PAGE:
I don’t miss working 9-5 and so far, it has been an incredible experience. I know I’m ‘living the dream’ but from the outside, the grass always seems greener. In reality, life in paradise isn’t always perfect, it has it’s challenges and I’m learning a lot about myself.
Here’s what I’ve faced and learnt on the road so far:
When we arrived at our first apartment, the decor was so drab and mismatched. Seriously, it looked like a blind old lady had decorated it. Naturally, I went onto the ikea website and filled up a shopping cart with items to make the place look less hideous. When I looked at the cart total, I had to stop and think about it realistically. We’re on a mega tight budget and we’re only going to stay at this apartment for three months. Our bags were so jam packed and there was literally no space to travel with more.
What was I thinking? We just got rid of all of our belongings back home and I wanted to buy more fodder! I realised how much consumerism had become ingrained into me, nothing in the cart was essential and we could live (and did live) without it. Our money was much better spent elsewhere.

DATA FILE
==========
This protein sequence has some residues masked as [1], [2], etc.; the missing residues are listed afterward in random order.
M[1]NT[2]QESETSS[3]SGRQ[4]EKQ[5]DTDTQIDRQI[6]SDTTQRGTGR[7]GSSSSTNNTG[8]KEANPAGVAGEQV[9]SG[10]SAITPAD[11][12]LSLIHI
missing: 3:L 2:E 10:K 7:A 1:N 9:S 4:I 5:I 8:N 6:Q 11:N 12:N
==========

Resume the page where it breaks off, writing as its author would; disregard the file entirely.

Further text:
Being away from the consumerism of western holidays has been great. Just think about the lead up to Christmas and Easter. Christmas here was just a bit of tinsel up at a bar on the day of (or still up from the year prior), and I didn’t see a single easter egg. It’s become so normalised for people to waste ridiculous amounts of money giving each other crap that you don’t want or need. I’d much rather receive a skype call and spend some time with the ones I love than have an object that I feel obliged to keep because it was a gift.
Two years before we started this adventure we had a big lifestyle change and lost a significant amount of weight (~50kg between us). Being slimmer when travelling is SO much easier. I have much more energy and heat tolerance – and hooray to no chafing or squishing into seats on planes & buses.